The report suggests that this is in part due to the uncertainty surrounding the successor to the Safe Harbour US data transfer agreement which is motivating more IT infrastructure firms to consider data centres in Europe. Whilst this is understandable it is likely to increase costs which will ultimately be passed along the supply chain.
At Keysource we are working closely with our clients who are affected by these issues and helping them to continue to operate cost effectively and remain compliant during this difficult time.
This was originally published on Data Centre Solutions blog on the 6th July 2016.
The Keysource Group has today announced the launch of a new independent consultancy business to support CEO’s, CIO’s and CTO’s facing the increasing challenges within the mission critical sector. Key customer targets for the new business include colocation, wholesale, cloud, technology and education providers, as well as corporate end users across the world.
Business Critical Solutions Ltd (BCS) will deliver a range of independent consultancy services designed to provide a holistic view across all IT assets and property, aligning them with the business strategy and customer needs. It will enable companies to maximise the value from their IT, utilising their asset portfolios to gain strategic advantage and agility.
Other objectives will be to ensure that an organisation’s future growth and investment is enhanced by liberating value in existing low performing assets, and also to mitigate the risk and liability of complex delivery contracts. The business will be headed up by two recognised industry leaders, Jim Hart and Scott Shearer who will have access to the 100+ business critical specialists across The Keysource Group.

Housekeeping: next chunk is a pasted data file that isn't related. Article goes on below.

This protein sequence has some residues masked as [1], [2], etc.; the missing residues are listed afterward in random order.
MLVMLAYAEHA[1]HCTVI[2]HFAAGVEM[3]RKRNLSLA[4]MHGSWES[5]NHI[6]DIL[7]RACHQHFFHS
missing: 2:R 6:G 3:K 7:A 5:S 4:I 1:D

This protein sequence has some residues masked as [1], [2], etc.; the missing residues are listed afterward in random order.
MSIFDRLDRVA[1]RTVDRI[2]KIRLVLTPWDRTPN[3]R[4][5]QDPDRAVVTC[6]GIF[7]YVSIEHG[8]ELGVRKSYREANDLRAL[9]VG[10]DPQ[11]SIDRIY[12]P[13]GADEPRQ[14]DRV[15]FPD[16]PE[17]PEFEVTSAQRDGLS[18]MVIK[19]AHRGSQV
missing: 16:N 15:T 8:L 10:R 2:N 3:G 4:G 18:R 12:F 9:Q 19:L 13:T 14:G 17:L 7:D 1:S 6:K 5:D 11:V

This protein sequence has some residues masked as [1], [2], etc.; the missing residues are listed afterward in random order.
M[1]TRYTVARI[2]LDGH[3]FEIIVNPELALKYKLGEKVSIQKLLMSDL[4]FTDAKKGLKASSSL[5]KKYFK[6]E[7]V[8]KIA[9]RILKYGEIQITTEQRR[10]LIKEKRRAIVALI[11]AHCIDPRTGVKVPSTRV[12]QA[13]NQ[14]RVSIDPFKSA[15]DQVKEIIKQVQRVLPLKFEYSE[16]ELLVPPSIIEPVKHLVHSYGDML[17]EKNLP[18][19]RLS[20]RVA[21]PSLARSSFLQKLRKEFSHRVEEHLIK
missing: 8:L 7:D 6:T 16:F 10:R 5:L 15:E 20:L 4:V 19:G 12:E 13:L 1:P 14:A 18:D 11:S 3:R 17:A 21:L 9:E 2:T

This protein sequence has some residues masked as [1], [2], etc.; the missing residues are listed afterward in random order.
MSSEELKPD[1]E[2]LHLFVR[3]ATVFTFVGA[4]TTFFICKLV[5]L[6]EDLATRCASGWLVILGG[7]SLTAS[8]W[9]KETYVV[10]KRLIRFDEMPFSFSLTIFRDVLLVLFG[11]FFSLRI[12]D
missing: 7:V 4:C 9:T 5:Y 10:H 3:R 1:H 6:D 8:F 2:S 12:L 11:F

Jim has specialised in mission critical facilities such as data centres, mission critical infrastructure and secure installations for the past 15 years, specialising in global roll out strategies and programme formation with a total of 30 years in the technology and real estate industries. He has delivered projects for global technology clients including Digital Realty, Global Switch, Tesco, HSBC, NAB, JP Morgans, Serco and Barclays. He was previously a Partner at Arcadis.
Scott has specialised in M&E cost and project management for 20 years with an expertise in mission critical environments since the first dot boom. He has successfully delivered high profile data centre fit out and new build projects on time and to budget for Digital Realty, Reuters, Barclays, HSBC, Global Switch, JP Morgan and Infinity. Scott was also previously a Partner at Arcadis.
Jim Hart, CEO at BCS, said: “
There is no doubt that significant digital disruption has already happened and having the right IT and data centre strategy is key for enabling growth in this new digital era. The impact on the mission critical sector is far reaching, creating a rate of change never previously experienced and resulting in increased demand for agility, flexibility, faster delivery and more efficient operation.”
Scott Shearer, COO at BCS said:
“In simple terms, our team of highly skilled and experienced consultants will be providing solutions to problems that are keeping CEO’s, CIO’s and CTO’s awake at night, helping them to enhance their operations through innovative tools and techniques.”
You can find out more about Business Critical Solutions on their website.
(This is our final blog in our PUE series)
When measuring efficiency in the data centre PUE gives us a starting point but, as with most standards, does not necessarily meet all the needs of the industry. Although we’ve touched on some of the limitations of PUE in our previous blog, it’s important that data centre specifiers and managers are aware of the challenges of using the PUE metric as an indicator of overall efficiency and are not mislead by some PUE claims.